5 Tips for Writing a Powerful Mission Statement
Today’s young companies move fast; you probably see this firsthand every day at work. Often, we move so fast that it becomes easy to lose sight of what matters to us, what we are trying to accomplish, what we stand for, or even who we are. Mission statements are developed by organizations in order to set clear goals, maintain focus on what matters most, and consistently work towards becoming the best they can be. Especially in today’s fast-moving world, mission statements can help keep an entire team unified around a singular goal.
Here are a few great examples of mission statements we've found:
Patagonia "Build the best product, cause no unnecessary harm, use business to inspire and implement solutions to the environmental crisis."
Google "To organize the world's information and make it universally accessible and useful."
Coca-Cola "To refresh the world; to inspire moments of optimism and happiness; to create value and make a difference."
Here are a few helpful tips for creating your own mission statement.
- Get all the ideas out there: Write down everything your company does and all it stands for. Your first draft will not be poetic or precise. It’s helpful to get everything on paper (or whiteboard/Word doc) first before moving on to the next step. This where you are also defining what it is that makes the team ‘the team’. Identify what your organization is seeking to do for your clients. In short, how is your organization trying to change the world?
- Take a step back and evaluate: Now that you likely have a huge list, it's time to edit and prioritize. Take a look at what you've written down and ask yourself a few questions to start cutting this down to three key parts:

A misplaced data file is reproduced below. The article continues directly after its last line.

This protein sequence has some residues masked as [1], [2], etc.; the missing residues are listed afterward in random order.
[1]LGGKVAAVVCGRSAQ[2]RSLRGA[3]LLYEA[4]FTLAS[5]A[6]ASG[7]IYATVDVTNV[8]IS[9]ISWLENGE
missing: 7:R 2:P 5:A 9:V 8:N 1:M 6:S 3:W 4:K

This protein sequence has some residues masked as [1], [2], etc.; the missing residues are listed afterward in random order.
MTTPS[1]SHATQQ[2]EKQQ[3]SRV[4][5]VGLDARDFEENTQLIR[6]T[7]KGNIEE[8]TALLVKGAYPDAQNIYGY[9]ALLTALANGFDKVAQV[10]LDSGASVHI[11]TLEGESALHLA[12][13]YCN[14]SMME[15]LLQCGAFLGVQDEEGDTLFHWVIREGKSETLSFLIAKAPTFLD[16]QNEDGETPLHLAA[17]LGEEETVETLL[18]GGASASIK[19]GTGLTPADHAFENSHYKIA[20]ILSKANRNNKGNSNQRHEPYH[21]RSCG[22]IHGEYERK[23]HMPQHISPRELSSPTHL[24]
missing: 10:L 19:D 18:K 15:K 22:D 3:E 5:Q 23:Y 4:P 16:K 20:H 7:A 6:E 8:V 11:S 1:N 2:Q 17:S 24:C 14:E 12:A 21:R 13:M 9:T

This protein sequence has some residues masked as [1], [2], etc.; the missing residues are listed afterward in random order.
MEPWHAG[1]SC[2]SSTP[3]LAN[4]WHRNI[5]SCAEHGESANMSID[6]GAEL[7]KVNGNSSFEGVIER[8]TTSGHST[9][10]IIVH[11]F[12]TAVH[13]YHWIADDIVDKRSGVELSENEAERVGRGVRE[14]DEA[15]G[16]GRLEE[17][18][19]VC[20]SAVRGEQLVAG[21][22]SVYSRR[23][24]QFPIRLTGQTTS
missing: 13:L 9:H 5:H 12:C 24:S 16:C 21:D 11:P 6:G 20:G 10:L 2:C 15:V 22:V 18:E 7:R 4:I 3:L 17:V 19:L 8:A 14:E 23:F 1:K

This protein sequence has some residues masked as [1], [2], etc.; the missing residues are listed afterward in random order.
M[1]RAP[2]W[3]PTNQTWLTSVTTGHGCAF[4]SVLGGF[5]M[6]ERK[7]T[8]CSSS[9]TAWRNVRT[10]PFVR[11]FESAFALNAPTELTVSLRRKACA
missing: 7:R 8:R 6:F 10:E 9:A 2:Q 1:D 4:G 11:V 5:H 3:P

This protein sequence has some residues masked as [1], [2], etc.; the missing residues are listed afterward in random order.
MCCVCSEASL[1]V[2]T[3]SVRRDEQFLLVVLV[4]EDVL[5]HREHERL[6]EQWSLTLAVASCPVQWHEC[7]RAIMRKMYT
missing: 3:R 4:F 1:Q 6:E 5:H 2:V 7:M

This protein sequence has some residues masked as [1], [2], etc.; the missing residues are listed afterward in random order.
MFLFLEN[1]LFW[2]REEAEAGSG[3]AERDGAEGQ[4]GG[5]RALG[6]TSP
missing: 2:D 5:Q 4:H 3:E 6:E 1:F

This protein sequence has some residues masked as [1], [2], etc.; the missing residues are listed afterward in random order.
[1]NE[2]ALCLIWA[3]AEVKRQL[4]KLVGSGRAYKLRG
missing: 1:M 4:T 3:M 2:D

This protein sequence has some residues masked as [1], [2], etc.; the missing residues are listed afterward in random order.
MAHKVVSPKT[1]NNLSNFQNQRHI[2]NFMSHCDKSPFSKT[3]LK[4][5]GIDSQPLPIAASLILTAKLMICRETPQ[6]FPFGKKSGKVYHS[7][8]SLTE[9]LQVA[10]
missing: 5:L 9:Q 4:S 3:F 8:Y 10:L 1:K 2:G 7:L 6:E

- Distill to a single sentence: You’ll notice the best mission statements are short and concise. Keeping a mission statement short is key to helping employees stay focused. This will likely be the hardest step, so grab some coffee. This will take several, or more than several, tries, and narrowing it down will involve input from others. Which leads us to the next point...
- Get executive buy-in: Obviously, you are going to need some buy-in from the top. Seek the executive team’s participation and feedback through the entire process.
- Know the mission statement can evolve (but only slowly): Wait to reveal the mission statement until everyone on the executive team is in agreement. Polish that statement so it will stand the test of time. It’s hard to remember a mission statement that keeps changing, so make sure you get it right and stick to it. As your company evolves and matures over time, you should refresh the mission statement to reflect this evolution.
Now get out there, discover your mission, and let it lead you to bigger and better things.